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The news that the US government has lost track of about 1,500 children who arrived unaccompanied and without any legal permit has raised criticism from human rights groups about federal immigration policies.

Most of the children came from Guatemala, El Salvador and Honduras. They escaped from poverty, abuse and domestic violence, according to government data. They run away from organized crime, drug cartels and gang violence that put public security in their countries at stake. They escaped from devastating environments.

When crossing the border, the children were detained and put in the US Department of Health and Human Services custody. They were placed with families and foster homes. But, out of a total of 7,635 children until December 2017, they lost track of almost 1,500 children, government officials admitted. This is highly disturbing.

As a society that fought for human rights both domestically and internationally, the United States must guarantee the safety of the future adults they accepted, even temporarily, in its soil. Having lost their track opens the way for them to be abandoned to their fate or even recruited by the underworld. Or being object of human trafficking, as happened with some young Guatemalan men who were forced to work in poultry farms in Ohio.

Every country has the right to adopt immigration policies. In the fight against terrorism, drug trafficking and other evils, territorial limits become vital to maintain public order and security.

In this case, it is about policies regarding children who are in a state of helplessness and vulnerability. In the spirit of amendment, the Health and Human Services and Homeland Security departments announced and promised possible changes in their practices to improve children immigration oversight.

Any advancement that contributes to give opportunities to these young refugees is welcome. It is about adequate accountability expected from a world power that defends freedom.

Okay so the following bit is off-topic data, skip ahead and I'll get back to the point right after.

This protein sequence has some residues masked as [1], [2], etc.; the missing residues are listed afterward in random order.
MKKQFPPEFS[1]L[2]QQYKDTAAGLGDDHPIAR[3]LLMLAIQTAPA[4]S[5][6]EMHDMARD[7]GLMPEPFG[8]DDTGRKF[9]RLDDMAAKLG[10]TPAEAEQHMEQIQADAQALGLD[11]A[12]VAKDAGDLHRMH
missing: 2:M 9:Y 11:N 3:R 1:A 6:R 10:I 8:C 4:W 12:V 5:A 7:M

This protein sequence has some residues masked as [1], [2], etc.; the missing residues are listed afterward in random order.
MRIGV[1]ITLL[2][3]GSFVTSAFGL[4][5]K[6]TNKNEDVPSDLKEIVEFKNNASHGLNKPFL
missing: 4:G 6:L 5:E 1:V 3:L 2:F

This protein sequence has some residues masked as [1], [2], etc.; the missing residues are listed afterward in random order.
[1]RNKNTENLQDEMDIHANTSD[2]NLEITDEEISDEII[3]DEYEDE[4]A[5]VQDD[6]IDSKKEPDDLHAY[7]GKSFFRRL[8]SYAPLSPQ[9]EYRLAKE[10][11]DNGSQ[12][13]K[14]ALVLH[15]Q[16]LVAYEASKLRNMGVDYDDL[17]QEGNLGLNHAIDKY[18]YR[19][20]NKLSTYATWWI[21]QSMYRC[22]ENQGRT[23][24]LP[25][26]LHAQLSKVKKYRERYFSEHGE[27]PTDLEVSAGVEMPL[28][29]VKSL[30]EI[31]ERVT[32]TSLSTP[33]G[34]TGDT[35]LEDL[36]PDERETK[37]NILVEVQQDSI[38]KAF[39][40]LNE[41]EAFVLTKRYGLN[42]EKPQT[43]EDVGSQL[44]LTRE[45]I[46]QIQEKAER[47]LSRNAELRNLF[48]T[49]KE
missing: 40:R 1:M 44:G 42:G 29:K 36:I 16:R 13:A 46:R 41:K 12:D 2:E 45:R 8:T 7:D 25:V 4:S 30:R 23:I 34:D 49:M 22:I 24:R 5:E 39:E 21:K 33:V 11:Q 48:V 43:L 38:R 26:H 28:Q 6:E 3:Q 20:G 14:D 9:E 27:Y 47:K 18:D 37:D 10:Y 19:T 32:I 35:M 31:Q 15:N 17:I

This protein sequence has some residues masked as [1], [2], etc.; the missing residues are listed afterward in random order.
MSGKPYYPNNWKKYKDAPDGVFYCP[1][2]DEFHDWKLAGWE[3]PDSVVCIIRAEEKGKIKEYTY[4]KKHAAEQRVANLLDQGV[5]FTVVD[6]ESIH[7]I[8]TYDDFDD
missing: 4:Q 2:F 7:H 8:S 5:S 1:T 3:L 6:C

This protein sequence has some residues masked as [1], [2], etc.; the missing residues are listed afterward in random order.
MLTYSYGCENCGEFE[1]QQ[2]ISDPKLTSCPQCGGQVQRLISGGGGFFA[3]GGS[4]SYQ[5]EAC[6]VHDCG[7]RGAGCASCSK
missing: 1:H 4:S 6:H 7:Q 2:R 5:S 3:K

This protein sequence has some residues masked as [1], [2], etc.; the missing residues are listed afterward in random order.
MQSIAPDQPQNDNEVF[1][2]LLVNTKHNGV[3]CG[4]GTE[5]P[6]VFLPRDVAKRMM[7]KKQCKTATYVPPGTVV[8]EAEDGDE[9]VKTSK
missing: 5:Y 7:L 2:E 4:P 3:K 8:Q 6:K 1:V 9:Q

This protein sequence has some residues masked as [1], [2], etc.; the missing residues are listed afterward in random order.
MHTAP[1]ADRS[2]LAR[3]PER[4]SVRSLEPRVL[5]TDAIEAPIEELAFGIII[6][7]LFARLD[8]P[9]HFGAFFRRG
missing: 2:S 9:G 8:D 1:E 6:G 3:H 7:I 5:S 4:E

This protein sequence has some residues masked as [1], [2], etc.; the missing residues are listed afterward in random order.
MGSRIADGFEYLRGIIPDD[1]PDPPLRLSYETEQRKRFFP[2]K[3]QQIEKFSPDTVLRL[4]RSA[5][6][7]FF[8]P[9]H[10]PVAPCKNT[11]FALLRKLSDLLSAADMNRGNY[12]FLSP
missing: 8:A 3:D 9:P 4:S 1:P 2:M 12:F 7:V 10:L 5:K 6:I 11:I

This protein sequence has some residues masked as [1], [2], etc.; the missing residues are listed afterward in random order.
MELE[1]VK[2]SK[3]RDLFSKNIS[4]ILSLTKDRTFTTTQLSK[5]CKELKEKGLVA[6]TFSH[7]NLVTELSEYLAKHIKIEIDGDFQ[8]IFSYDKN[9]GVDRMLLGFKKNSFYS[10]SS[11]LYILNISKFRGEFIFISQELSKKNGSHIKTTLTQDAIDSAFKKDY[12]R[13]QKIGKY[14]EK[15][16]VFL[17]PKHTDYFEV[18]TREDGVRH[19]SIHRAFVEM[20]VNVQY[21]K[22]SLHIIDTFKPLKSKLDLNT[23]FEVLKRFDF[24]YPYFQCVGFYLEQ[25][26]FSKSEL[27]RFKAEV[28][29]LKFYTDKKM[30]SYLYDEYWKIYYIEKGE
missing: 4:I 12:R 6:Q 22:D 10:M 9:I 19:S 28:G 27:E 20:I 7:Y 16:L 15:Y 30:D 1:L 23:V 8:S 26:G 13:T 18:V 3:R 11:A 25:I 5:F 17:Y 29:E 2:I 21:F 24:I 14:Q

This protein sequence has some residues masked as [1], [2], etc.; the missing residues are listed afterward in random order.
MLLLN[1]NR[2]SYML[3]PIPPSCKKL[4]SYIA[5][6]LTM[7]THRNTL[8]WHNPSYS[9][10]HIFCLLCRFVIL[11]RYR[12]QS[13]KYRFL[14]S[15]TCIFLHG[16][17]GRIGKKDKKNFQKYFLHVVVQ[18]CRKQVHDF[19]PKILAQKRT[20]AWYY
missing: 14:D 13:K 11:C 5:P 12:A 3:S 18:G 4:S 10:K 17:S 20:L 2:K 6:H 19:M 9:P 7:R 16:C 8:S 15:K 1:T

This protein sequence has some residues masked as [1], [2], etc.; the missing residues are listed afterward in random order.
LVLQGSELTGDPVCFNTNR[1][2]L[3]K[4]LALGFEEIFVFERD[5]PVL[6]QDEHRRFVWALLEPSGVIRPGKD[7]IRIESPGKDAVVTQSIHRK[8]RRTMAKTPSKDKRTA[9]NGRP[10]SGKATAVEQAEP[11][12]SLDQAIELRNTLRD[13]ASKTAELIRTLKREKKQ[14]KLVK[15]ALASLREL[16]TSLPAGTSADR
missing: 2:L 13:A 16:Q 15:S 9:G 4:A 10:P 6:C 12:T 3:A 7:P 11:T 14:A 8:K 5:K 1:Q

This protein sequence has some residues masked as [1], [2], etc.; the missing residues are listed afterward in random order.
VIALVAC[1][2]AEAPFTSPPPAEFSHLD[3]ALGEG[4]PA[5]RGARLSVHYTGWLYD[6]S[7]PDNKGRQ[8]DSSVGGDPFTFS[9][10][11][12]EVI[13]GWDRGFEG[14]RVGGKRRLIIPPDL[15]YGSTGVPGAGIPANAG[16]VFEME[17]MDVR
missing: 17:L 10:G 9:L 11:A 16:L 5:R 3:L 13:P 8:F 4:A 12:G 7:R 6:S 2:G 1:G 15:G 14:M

Adjustments should also be extended to deportation proceedings that children have to face after they are placed with a sponsor. Those who cannot afford legal representation should be assisted in Court. For many of them, being able to stay legally in the United States means to make a dream come true.

Meanwhile, in the United States, there is an upsurge of immigration policies that affect children.

Attorney General Jeff Sessions announced in May the new "zero tolerance" policy that involves the filing of criminal charges against anyone who crosses from Mexico to the United States without legal documentation, regardless if they are seeking asylum. Adult will be sent to detention centers as they face trial in Federal Court. Meanwhile, children will remain in the custody of the same office that assists minors who cross the border unaccompanied.

This way, hundreds of children have been separated from their families since last October. Their whereabouts and the process to reunite the families, in cases when adults are sentence to prison, remain in uncertainty.

The new policy has a merely dissuasive objective. However, critics warn of possible psychological damage to children. They emphasize that it does not consider that family unity should be essential in immigration laws, as well as in the reunification policy of permanent residents with their families.

They are voices that must be heard, with sensitivity and empathy for children who look at the United States with the illusion of having a new beginning in a country that can give them the opportunity to live in peace, security and freedom.


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